After talking about International Archives Day recently, I have asked Patricia Owen, who has spent many years hunting down books and manuscripts in libraries and archives, to write a guest post about her experiences of using them.
To see the very words written to commute the sentence of hanging for my Irish rebel ancestor, Nicholas Delaney, to transportation to an ultimately prosperous life in Australia was a memorable result of visiting the National Library of Ireland in Dublin.
The first I knew about him was when I walked into the Old Post Office in Hartley, New South Wales, to ask if they had any information about the farm my father grew up on. I was handed a transcript of my great-great-grandfather’s trial deposited by a relative of ours.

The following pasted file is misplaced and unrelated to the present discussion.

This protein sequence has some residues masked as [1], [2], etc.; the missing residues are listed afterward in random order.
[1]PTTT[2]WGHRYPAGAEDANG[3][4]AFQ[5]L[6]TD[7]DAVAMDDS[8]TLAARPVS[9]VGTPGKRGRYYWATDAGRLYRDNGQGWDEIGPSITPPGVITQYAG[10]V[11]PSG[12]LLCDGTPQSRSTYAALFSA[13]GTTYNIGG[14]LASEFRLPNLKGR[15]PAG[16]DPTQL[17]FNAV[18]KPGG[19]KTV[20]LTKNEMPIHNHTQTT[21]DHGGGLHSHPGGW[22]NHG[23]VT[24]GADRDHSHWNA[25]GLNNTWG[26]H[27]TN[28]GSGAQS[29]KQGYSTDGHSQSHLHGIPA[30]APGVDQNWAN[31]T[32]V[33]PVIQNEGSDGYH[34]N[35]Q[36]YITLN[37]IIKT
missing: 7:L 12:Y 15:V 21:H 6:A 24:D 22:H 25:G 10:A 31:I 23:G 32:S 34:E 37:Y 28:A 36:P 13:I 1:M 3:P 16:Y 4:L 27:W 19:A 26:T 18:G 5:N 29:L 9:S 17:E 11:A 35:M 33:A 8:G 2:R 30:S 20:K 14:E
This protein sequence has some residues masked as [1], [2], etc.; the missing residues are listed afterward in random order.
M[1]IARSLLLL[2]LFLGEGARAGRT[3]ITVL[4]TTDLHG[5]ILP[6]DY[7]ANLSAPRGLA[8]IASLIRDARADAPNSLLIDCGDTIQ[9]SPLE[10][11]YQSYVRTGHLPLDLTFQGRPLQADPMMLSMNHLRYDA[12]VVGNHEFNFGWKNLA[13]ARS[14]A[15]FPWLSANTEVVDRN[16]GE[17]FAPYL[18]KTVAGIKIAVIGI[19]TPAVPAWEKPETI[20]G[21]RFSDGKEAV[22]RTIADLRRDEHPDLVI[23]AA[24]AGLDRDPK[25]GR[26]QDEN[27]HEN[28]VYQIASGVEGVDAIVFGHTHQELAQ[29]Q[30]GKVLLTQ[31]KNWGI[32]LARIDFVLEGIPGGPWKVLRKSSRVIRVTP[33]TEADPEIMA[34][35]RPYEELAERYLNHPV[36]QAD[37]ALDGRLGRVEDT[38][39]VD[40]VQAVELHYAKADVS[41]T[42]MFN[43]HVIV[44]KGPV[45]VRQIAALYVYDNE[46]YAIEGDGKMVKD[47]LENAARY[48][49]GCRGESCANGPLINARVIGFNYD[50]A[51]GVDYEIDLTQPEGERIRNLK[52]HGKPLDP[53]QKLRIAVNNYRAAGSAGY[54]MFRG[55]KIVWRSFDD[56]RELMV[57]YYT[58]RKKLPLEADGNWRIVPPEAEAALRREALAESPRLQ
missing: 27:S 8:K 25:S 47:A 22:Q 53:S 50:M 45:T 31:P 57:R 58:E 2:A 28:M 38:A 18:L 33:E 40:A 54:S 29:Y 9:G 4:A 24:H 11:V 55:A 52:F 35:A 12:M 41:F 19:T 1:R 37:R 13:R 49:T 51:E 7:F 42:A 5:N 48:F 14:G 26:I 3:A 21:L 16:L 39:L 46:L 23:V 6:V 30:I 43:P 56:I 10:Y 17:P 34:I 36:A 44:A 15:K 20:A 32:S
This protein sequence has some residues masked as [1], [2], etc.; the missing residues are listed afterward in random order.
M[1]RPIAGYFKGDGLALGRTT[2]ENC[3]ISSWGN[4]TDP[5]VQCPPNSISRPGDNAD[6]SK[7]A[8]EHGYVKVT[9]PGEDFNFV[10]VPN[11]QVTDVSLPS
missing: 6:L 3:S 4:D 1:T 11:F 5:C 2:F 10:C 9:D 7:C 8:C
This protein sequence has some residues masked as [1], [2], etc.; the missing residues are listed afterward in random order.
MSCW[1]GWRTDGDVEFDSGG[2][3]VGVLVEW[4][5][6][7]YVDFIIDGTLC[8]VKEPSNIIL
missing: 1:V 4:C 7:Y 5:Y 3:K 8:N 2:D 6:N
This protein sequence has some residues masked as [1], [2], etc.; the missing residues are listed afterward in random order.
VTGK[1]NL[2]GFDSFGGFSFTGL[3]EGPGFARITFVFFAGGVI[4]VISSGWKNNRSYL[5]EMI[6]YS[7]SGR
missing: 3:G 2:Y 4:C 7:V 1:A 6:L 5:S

But consulting the archives at Borough level has become more difficult in this time of cuts. Hammersmith and Fulham [in London] was reduced to opening two days a month, with one trained archivist and volunteer helpers struggling to cope with a roomful of enquirers.
The co-operation of the borough with Westminster and Kensington and Chelsea has just given us a day a week; a help, if not what we used to take for granted.
Ancestor tracing and local history are as popular today as they are valuable in bringing the past to life; we need to support the archives that let us see and handle its records for ourselves.
Patricia Owen was for many years a lecturer in teacher education. She has been an announcer with the Australian Broadcasting Corporation and was the second-ever winner of BBC Television’s Mastermind. She writes about local history and is also the co-author of A Rebel Hand: Nicholas Delaney of 1798.
The UK National Archives have just published a blog post guide to preparing for a visit to archives. I think it’s well worth reading.